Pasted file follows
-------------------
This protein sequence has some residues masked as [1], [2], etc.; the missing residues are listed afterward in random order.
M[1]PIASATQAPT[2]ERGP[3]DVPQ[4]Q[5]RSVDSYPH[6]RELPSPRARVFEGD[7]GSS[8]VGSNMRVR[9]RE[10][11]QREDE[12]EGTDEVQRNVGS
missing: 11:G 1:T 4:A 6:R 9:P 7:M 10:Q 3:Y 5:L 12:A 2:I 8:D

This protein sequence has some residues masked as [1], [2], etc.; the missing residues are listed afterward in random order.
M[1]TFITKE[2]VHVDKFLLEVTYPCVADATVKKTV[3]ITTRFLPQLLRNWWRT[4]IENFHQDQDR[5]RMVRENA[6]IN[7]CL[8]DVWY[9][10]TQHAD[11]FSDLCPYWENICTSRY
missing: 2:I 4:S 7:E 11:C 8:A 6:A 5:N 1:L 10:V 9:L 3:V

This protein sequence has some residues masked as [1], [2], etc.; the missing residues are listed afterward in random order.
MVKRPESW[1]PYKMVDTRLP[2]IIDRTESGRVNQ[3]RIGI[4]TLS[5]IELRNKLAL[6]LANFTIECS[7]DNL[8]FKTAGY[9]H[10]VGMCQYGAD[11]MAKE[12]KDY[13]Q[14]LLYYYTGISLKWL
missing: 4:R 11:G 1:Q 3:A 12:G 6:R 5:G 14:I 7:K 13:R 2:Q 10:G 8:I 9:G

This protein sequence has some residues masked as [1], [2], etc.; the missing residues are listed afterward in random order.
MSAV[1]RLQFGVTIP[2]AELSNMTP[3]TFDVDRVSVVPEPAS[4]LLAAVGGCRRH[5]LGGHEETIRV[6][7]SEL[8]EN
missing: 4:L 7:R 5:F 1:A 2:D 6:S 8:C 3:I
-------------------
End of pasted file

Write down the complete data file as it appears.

This protein sequence has some residues masked as [1], [2], etc.; the missing residues are listed afterward in random order.
M[1]PIASATQAPT[2]ERGP[3]DVPQ[4]Q[5]RSVDSYPH[6]RELPSPRARVFEGD[7]GSS[8]VGSNMRVR[9]RE[10][11]QREDE[12]EGTDEVQRNVGS
missing: 11:G 1:T 4:A 6:R 9:P 7:M 10:Q 3:Y 5:L 12:A 2:I 8:D

This protein sequence has some residues masked as [1], [2], etc.; the missing residues are listed afterward in random order.
M[1]TFITKE[2]VHVDKFLLEVTYPCVADATVKKTV[3]ITTRFLPQLLRNWWRT[4]IENFHQDQDR[5]RMVRENA[6]IN[7]CL[8]DVWY[9][10]TQHAD[11]FSDLCPYWENICTSRY
missing: 2:I 4:S 7:E 11:C 8:A 6:A 5:N 1:L 10:V 9:L 3:V

This protein sequence has some residues masked as [1], [2], etc.; the missing residues are listed afterward in random order.
MVKRPESW[1]PYKMVDTRLP[2]IIDRTESGRVNQ[3]RIGI[4]TLS[5]IELRNKLAL[6]LANFTIECS[7]DNL[8]FKTAGY[9]H[10]VGMCQYGAD[11]MAKE[12]KDY[13]Q[14]LLYYYTGISLKWL
missing: 4:R 11:G 1:Q 3:A 12:G 6:R 5:G 14:I 7:K 13:R 2:Q 10:G 8:I 9:G

This protein sequence has some residues masked as [1], [2], etc.; the missing residues are listed afterward in random order.
MSAV[1]RLQFGVTIP[2]AELSNMTP[3]TFDVDRVSVVPEPAS[4]LLAAVGGCRRH[5]LGGHEETIRV[6][7]SEL[8]EN
missing: 4:L 7:R 5:F 1:A 2:D 6:S 8:C 3:I